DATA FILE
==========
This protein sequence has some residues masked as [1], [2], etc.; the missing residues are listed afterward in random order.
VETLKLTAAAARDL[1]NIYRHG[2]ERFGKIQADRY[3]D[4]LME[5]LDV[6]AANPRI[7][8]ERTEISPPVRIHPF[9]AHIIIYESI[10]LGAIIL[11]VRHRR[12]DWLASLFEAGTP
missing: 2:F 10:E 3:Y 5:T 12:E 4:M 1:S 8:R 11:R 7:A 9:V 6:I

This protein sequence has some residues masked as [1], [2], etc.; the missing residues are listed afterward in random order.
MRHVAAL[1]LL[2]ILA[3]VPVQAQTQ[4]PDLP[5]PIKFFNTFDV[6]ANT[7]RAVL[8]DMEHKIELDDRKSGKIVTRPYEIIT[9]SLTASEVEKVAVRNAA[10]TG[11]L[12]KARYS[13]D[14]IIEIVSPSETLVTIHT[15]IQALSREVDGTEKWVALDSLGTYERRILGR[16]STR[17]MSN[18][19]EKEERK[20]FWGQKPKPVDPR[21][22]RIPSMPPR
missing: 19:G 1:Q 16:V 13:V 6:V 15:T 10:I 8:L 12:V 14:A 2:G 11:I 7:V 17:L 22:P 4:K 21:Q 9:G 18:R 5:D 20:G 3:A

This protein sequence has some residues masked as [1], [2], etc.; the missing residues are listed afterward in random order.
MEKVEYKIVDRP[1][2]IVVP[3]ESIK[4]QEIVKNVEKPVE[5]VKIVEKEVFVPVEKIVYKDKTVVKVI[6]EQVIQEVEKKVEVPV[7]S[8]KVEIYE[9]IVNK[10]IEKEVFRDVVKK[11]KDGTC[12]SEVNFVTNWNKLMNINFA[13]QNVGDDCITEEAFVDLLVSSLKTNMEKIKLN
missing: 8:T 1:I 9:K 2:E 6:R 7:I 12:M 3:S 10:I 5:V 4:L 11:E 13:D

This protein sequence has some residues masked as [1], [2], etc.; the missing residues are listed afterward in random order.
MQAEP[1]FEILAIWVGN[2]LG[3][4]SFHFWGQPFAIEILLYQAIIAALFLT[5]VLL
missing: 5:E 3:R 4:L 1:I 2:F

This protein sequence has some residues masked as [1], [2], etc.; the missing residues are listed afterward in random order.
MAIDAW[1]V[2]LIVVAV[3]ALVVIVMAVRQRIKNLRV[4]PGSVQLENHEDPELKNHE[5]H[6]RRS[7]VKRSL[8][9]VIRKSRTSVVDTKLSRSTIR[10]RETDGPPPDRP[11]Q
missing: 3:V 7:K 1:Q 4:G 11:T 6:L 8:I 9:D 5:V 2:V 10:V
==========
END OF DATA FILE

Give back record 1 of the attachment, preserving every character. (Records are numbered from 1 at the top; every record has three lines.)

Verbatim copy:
This protein sequence has some residues masked as [1], [2], etc.; the missing residues are listed afterward in random order.
VETLKLTAAAARDL[1]NIYRHG[2]ERFGKIQADRY[3]D[4]LME[5]LDV[6]AANPRI[7][8]ERTEISPPVRIHPF[9]AHIIIYESI[10]LGAIIL[11]VRHRR[12]DWLASLFEAGTP
missing: 2:F 10:E 3:Y 5:T 12:E 4:M 1:S 8:R 11:R 7:A 9:V 6:I